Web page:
Imatag inserts invisible watermarks to track images around the web – TechCrunch





Meet Imatag, a French startup that has been working on a watermarking product. Watermarking is nothing new, but the company has found a way to mark images even if they are resized, cropped, edited or compressed.

Many photographers and brands watermark their photos so that you can see who’s the original source when the photo gets re-uploaded around the web and on social networks. But it’s not perfect. If you put a tiny logo in a corner, you can just crop the photo to leave the logo out of the photo.

Stock photo databases, such as Getty and Shutterstock, put a gigantic logo in the middle of the photo so that’s it’s literally unusable if you don’t have the right licensing rights.

Imatag takes a different approach. When you mark a photo, individual pixels are modified all around the image so that you can’t notice it when you compare it with the original shot. When you modify a photo, some pixels will be modified, but not all. This way, you can always find the watermark again.

“It’s not a good idea to modify colors directly. You have to start with grayscale analysis and that’s what we do,” co-founder and CEO Mathieu Desoubeaux. “We apply psychovisual masks to make sure that you can’t see it with human eyes.”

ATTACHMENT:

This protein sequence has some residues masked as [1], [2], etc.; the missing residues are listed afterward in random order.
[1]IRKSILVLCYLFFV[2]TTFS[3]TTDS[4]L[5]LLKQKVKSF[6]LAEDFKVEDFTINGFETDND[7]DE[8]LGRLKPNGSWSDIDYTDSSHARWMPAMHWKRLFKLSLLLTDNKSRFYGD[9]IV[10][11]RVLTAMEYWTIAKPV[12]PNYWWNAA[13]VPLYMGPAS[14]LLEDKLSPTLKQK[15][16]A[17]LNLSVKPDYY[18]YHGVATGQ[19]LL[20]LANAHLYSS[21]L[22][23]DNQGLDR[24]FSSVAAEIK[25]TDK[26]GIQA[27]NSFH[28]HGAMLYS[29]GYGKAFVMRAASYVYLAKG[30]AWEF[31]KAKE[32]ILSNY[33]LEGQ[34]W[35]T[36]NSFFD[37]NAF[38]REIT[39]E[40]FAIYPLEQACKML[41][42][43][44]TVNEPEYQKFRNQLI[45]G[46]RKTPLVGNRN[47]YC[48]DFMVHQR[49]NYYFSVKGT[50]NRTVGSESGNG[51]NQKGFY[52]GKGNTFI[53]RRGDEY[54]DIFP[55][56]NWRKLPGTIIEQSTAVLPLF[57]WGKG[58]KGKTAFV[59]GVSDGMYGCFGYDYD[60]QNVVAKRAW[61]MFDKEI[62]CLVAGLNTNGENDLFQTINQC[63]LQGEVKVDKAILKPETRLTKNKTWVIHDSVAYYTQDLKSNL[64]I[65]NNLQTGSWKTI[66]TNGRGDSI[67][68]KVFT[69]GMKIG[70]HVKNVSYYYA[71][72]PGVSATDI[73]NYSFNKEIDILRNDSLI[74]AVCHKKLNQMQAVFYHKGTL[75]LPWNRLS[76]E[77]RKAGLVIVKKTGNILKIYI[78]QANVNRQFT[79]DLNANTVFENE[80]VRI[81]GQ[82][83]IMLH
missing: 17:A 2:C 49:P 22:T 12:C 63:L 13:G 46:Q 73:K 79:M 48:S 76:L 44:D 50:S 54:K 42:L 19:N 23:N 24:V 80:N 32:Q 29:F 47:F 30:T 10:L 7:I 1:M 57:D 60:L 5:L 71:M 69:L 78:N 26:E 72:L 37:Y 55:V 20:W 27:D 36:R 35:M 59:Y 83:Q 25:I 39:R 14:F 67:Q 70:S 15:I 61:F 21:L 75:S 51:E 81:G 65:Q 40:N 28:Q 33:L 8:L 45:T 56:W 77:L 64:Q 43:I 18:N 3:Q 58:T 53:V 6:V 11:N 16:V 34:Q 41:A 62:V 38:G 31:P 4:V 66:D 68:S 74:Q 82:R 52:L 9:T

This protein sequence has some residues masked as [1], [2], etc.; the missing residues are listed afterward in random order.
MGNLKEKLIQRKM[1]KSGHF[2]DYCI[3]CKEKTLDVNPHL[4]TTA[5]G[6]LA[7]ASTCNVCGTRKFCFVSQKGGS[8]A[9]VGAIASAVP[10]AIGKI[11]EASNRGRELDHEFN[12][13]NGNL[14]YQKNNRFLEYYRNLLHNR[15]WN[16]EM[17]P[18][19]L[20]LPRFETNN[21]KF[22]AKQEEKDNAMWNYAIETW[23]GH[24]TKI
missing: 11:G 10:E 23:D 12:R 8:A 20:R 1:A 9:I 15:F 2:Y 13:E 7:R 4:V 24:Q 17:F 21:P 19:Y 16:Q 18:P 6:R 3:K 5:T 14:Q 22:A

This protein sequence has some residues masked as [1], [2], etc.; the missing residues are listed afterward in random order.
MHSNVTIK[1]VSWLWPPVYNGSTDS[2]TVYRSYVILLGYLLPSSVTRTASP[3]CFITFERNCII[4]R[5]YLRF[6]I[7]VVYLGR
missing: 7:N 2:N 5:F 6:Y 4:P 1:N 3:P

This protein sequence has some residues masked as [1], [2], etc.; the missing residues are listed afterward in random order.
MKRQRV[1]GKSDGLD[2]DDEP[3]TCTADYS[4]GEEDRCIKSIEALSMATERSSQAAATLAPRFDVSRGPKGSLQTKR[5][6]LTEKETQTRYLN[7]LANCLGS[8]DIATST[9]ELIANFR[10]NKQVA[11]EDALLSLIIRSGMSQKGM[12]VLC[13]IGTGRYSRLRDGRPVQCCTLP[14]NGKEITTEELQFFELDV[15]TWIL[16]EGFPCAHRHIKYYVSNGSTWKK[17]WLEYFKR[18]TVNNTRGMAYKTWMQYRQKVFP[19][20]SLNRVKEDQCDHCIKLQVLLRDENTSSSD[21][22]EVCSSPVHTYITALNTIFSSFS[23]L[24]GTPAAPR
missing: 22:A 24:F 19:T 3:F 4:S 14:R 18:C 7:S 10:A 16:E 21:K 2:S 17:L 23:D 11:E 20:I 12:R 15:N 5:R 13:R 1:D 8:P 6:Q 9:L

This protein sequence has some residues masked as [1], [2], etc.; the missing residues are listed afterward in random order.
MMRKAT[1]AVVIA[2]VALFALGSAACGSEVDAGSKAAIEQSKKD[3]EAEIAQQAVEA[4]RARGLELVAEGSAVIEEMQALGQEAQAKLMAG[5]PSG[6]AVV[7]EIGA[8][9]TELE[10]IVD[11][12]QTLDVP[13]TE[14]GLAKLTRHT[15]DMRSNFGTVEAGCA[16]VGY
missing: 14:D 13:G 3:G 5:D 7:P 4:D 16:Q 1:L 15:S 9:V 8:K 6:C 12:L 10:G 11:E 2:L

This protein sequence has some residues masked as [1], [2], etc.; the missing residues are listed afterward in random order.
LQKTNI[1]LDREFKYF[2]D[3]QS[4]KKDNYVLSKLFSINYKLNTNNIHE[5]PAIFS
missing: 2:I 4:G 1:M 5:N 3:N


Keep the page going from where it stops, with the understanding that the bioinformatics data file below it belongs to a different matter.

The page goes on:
Imatag assigns a signature with each photo that it processes. By following the same process, you can just compare the signatures of multiple shots to see if they come from the similar source.

The startup goes one step further and offers a service for multiple use cases. With Imatag Monitor, the company monitors your images on the web to see where they appear.

Some clients use it to fight back against illegal use, such as photo agencies. But brands also use it to see if product shots appear on social networks for instance. They don’t want to refrain people from sharing those photos, but they want to monitor the response to a new product.

Imatag also works with smartphone manufacturers or car makers so that they can identify leaks before an official announcement. When you send photos of a new smartphone to various retailers, you can tag them with Imatag. This way, you can trace back the source of a leak in case your product shots start leaking.

Imatag lets you integrate their watermarking technology in your image flow if you’re dealing with a high volume of photos. Companies who don’t work with a lot of images can just use Imatag’s website directly.






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